Ambitious Projects

Having goals or projects in mind is a wonderful way to stay focused and develop as a person/musician.  The musical projects and goals that I wish to undertake this year are ambitious; however, the benefits are worth the effort.  I’ll list each below and provide a brief description.

  1. Learn circular breathing — This is a technique I haven’t had the opportunity to study and implement until now.  Gregory Wanamaker’s new saxophone sonata, of Light & Shadows, utilizes this technique in the second movement, which has a perpetual motion idea.
  2. Re-learn Ferling’s 48 etudes, as well as Rascher’s 24 Intermezzi — I haven’t studied them or performed them to a great extent since I was an undergraduate student at SUNY Fredonia.  The musical and technical benefits of these studies cannot be overemphasized, as they are standard developmental literature for saxophonists.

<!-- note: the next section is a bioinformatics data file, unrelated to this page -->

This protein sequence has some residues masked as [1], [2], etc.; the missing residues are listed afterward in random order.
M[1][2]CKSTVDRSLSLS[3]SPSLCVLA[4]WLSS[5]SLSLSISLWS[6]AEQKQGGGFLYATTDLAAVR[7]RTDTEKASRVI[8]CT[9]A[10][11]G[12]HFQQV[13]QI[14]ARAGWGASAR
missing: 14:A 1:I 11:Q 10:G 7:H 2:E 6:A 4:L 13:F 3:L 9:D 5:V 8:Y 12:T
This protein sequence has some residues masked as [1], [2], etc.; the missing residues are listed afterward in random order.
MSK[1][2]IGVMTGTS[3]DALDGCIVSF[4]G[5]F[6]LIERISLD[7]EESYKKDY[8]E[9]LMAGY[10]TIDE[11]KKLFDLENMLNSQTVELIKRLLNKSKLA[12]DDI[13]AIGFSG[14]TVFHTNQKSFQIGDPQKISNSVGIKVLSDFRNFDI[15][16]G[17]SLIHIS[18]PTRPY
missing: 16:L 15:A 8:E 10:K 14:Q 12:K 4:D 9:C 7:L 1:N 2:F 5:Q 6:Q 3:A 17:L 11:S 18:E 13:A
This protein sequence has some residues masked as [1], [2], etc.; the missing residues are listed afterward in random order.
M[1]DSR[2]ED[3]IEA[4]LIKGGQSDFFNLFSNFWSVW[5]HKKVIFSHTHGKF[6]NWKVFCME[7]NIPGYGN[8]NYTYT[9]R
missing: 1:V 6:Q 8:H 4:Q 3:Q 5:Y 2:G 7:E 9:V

3. Perform multiple recitals — I’d like to perform the same set of repertoire a few times and really attempt to promote the music by younger composers.  The works of Andrew Martin Smith, Jamie Leigh Sampson, Brandon Nelson, Marek Jasinski, and Gregory Wanamaker will be balanced with older works by Karel Husa, G.F. Handel, Robert Muczynski, and Roman Palester.
  4. Produce a recording of new works for the saxophone — Over the past few years, I’ve had the wonderful fortune to collaborate with some composers and foster the creation of new music for the saxophone.  It’s a goal of mine to now professionally record these works so that there may be available for other saxophonists and new music connoisseurs.
  5. Form a strong saxophone/piano duo with a collaborative pianist — I’ve collaborated with several pianists over the years and had some wonderful performances with them.  I know and teach with some very talented pianists, so I’m hoping to form a strong chamber music duo with one of them.
This is a rather lengthy list of activities, but if the desire is strong enough and the will to complete them is there, then there is no reason why I shouldn’t be successful.

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